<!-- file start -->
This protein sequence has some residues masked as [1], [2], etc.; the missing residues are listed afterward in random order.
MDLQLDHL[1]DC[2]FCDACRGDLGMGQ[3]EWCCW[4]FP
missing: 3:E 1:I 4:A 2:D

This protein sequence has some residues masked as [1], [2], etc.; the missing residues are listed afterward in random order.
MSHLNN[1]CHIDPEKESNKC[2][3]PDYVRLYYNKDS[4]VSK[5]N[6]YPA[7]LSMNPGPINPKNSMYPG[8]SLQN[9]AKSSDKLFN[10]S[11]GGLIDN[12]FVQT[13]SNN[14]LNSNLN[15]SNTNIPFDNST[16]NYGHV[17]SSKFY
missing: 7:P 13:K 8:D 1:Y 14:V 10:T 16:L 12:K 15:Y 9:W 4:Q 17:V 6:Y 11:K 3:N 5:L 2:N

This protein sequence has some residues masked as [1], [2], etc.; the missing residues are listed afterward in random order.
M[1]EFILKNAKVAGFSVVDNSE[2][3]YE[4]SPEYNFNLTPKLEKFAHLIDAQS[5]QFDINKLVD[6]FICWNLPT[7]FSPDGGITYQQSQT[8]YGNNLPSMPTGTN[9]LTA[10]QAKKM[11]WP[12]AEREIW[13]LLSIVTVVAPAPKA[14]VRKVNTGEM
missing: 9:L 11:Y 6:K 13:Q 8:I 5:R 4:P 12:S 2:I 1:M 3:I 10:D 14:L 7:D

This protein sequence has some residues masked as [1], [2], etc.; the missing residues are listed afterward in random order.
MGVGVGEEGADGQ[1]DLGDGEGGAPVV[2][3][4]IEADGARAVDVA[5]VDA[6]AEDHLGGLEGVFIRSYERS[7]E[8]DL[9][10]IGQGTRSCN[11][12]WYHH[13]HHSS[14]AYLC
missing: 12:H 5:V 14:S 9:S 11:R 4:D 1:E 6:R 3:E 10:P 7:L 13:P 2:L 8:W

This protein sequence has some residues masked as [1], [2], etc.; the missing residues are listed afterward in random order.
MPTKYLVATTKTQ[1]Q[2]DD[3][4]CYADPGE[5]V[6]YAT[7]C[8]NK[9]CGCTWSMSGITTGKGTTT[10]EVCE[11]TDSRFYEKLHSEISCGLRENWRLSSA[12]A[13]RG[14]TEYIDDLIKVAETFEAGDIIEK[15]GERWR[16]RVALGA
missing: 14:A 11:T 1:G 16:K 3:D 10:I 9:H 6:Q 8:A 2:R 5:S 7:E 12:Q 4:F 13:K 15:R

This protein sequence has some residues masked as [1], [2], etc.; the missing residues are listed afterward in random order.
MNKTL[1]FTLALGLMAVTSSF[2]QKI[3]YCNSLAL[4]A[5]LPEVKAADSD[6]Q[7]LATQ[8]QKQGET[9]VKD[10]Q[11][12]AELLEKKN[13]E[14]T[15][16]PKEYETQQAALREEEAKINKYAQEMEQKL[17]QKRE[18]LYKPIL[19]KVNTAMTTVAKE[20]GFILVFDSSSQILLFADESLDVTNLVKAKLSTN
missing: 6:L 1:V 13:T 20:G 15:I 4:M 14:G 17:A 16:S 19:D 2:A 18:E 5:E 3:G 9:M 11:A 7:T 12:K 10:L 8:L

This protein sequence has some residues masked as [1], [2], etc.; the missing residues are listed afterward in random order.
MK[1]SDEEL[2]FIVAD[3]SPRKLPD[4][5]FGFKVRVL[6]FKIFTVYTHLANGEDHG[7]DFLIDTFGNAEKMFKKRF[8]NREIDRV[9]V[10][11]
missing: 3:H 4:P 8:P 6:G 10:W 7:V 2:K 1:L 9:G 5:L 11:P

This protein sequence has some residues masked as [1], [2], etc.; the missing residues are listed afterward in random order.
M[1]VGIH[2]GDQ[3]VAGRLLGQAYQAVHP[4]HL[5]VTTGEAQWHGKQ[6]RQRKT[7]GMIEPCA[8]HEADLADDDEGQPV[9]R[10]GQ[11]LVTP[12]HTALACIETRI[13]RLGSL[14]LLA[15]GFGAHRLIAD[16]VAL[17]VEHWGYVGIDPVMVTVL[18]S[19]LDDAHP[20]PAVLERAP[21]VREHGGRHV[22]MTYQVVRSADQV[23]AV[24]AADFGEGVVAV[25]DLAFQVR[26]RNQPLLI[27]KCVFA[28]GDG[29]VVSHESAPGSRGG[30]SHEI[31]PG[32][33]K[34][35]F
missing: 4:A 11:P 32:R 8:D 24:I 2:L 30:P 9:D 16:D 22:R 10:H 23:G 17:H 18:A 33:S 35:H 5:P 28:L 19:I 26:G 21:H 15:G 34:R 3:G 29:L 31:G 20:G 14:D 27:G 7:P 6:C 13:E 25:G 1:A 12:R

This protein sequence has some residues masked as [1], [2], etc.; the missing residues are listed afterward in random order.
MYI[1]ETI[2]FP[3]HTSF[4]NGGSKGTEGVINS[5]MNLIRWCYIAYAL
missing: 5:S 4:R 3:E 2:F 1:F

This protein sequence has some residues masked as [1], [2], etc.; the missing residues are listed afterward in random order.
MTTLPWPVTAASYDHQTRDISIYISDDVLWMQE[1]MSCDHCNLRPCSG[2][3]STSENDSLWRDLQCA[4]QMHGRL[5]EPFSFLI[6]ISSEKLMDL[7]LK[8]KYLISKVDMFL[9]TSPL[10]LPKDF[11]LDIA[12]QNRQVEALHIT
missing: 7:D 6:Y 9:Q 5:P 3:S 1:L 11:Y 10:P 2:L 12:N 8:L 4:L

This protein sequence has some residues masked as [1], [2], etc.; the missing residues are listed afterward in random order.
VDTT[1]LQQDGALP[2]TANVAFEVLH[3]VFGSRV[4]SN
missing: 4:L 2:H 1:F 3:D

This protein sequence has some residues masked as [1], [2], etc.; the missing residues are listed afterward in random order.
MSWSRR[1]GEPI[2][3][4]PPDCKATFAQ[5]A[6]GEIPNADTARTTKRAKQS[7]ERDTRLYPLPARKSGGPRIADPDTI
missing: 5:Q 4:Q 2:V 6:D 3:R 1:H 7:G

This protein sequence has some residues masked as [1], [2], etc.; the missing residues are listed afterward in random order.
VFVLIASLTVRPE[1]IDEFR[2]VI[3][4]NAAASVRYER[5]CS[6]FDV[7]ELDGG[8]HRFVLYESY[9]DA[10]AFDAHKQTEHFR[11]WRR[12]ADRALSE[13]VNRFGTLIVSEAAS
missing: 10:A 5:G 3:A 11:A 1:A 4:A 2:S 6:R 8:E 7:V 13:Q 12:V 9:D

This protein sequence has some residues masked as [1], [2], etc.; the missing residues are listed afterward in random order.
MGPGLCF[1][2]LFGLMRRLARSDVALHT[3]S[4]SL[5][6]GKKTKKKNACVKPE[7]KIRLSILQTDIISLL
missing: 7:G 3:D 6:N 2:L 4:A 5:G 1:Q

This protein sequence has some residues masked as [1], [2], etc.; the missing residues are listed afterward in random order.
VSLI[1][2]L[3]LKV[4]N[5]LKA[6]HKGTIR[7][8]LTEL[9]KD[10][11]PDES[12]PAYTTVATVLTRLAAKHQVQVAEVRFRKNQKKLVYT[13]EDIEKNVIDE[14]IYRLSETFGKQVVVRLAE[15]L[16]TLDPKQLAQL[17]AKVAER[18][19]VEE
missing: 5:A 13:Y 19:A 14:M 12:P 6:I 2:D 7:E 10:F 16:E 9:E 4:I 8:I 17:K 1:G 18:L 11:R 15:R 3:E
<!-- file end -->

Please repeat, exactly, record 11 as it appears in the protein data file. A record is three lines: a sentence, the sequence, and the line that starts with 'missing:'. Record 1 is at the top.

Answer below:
This protein sequence has some residues masked as [1], [2], etc.; the missing residues are listed afterward in random order.
VDTT[1]LQQDGALP[2]TANVAFEVLH[3]VFGSRV[4]SN
missing: 4:L 2:H 1:F 3:D